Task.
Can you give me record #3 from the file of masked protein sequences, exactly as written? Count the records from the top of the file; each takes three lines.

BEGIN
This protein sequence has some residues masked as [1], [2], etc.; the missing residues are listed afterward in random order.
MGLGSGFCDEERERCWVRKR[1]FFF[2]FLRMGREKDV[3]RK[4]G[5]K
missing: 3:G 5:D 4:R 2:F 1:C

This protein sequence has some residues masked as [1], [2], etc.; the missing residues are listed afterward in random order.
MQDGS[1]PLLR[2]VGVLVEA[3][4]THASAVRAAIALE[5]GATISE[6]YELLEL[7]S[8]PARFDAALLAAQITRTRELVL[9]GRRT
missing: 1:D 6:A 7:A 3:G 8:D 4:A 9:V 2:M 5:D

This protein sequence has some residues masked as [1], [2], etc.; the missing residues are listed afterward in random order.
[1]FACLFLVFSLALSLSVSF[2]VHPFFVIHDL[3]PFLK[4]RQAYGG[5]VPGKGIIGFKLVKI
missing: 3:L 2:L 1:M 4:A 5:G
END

This protein sequence has some residues masked as [1], [2], etc.; the missing residues are listed afterward in random order.
[1]FACLFLVFSLALSLSVSF[2]VHPFFVIHDL[3]PFLK[4]RQAYGG[5]VPGKGIIGFKLVKI
missing: 3:L 2:L 1:M 4:A 5:G